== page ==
How People Development Makes a Company More Competitive
Organization leaders hear it every day: “It’s difficult finding qualified employees.” “People don’t want to return to in-person work.” “Now we have to think about employee well-being; what’s next!” The ones who say that may not be people development advocates.
In business, competition for the highest value resources — human, physical, economic, noneconomic — is constant. Demand ebbs and flows, but each organization is in competition for resources that advance its vision of success.
Today’s competition for human resources has taken on new dimensions. In the past, conventional wisdom said offering competitive compensation and benefits was all an organization needed to do; today, that is just ante to be in the game. Differentiating an organization as a people development exemplar enhances its ability to attract the best available employees and demonstrates a core commitment to continually earn and sustain organizational relevance.
Why differentiate with people development?
Strategy thought leader Michael Porter defines differentiation as making your products or services different from, and more attractive than, those of your competitors. In the context of a competitive go-to-market strategy, a business’s choices are clear: Operate as either a low-cost leader, innovator, differentiator, or niche player. Applying this concept to earning and sustaining relevance with employees is a new way to think about people strategy.
Here are five ideas to differentiate your business as a people development exemplar:
- New employee onboarding. First impressions last. Making onboarding an extraordinary experience sets the tone. Onboarding is much more than completing documents and delivering the employee handbook. Employers can help new team members avoid potential cognitive dissonance about their new job through a clearly defined Day One, Week One, Month One road map that includes ample connections with colleagues, exposure to company culture, and frequent check-ins on matriculation through the onboarding experience.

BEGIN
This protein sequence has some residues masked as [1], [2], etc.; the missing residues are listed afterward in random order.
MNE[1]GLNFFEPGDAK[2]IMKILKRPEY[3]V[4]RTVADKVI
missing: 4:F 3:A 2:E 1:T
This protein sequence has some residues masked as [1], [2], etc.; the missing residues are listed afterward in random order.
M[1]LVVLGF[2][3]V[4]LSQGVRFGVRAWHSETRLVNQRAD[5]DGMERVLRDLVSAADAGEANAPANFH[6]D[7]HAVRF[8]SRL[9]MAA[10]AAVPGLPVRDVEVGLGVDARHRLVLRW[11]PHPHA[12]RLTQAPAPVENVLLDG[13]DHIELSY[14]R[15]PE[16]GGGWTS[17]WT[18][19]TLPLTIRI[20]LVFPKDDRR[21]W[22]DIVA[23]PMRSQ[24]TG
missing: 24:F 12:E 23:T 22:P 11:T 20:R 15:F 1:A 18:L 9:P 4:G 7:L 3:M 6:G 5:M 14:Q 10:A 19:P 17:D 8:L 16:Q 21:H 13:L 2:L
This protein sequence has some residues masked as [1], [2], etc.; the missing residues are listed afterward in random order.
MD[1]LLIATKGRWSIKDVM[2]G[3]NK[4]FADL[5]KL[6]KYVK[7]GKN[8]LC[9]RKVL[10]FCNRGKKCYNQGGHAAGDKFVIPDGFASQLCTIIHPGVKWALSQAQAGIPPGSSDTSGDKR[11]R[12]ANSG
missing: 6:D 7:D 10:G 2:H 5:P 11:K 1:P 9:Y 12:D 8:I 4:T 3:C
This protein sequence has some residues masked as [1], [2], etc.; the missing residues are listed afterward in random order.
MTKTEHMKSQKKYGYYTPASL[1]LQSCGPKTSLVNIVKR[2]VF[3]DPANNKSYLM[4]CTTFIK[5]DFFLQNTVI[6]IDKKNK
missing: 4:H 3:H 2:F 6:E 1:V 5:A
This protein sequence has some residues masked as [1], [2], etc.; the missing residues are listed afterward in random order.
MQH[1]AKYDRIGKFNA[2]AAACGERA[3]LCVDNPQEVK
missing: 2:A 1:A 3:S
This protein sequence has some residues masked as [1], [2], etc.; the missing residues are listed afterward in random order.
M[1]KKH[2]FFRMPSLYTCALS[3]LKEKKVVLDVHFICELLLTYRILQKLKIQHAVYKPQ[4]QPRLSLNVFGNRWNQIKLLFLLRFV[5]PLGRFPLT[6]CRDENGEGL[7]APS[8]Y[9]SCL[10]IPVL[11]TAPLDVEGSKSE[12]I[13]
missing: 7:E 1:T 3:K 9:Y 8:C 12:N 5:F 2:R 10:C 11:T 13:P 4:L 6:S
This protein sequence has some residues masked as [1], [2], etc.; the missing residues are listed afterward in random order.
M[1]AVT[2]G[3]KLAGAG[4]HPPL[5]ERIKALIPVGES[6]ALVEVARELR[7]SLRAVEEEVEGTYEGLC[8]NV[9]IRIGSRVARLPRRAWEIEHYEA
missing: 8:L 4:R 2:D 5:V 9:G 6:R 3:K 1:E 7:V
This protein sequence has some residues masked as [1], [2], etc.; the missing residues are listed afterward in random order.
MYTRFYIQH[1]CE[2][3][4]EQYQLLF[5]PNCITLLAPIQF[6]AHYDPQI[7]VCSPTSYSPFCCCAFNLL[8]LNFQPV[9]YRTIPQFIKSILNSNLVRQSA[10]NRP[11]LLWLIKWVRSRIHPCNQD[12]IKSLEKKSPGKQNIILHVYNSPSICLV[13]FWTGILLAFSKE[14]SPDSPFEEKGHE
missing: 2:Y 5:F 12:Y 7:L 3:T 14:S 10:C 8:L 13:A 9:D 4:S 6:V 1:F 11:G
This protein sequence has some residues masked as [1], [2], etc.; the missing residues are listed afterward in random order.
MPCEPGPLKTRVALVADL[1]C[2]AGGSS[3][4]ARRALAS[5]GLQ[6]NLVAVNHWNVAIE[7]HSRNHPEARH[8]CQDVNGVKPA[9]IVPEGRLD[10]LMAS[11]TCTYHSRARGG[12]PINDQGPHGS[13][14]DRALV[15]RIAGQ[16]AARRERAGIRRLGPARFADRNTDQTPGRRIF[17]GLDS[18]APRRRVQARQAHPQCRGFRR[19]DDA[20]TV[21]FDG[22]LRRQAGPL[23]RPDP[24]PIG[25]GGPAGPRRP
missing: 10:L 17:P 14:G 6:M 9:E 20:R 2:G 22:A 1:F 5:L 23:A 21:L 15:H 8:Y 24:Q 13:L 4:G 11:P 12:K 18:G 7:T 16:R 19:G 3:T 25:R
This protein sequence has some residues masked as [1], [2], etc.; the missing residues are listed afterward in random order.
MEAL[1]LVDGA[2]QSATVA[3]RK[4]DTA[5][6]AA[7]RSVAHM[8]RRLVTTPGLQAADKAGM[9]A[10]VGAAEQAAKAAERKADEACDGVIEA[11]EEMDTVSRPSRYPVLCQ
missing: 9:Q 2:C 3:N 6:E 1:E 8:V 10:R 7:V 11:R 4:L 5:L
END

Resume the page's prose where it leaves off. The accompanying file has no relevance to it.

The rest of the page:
- Purpose-driven mentoring. With a clear purpose centered in individual development, mentoring can be impactful. Well-designed mentoring programs include the intentional pairing of mentor and mentee, regular engagement, defined activities, and goals. Clarity about what mentoring is not (i.e., coaching, sponsoring or a guaranteed path to promotion) helps align expectations.
- Career pathing. A recent Society for Human Resource Management study showed more than half of workers said they need to learn new skills within the next year to continue their careers, and 46% said they are not as skilled as they need to be. When it comes to delivering structure around individual development, few organizations stand out. The opportunity: Create a strategy for formal individual development plans, co-owned by employees and their managers. Review plans at least semi-annually, and update accordingly.
- Externship opportunities. An externship presents team members an opportunity to spend a fixed amount of time (e.g., three to six months) working at another company, developing skills, and broadening experiences. The outside business may be an affiliate, supplier, partner, or customer. The originating company pays the team member’s salary. Done well, an externship provides enrichment and perspective that enhances team member engagement.
- Career deceleration. Workforce composition is changing, getting younger and older at the same time. Much emphasis is placed on accelerating Generation Z members in their careers, while at the other end of the range, many younger baby boomers and older Gen-Xers are interested in changing the pace or calibration of their work. A mindful approach to capitalizing on team members’ ability to contribute in a different way than people who are earlier in their career creates talent-sharing opportunities that often are overlooked.
Many organizations miss the opportunity to see themselves as people development exemplars, and instead, unintentionally, self-identify as talent consumers. Operating as a talent consumer can relegate the firm to competing for human resources based on compensation alone.
Organizations can make intentional decisions about their people development philosophy. Differentiation as a people development exemplar requires a well-thought-out competitive strategy, implemented through engaged managers who understand the value of the human capital they steward. Sound bites like “people matter most here” or “people are our competitive advantage” are hollow unless supported by strategy and actions aligned with nurturing and development of highly valued human resources.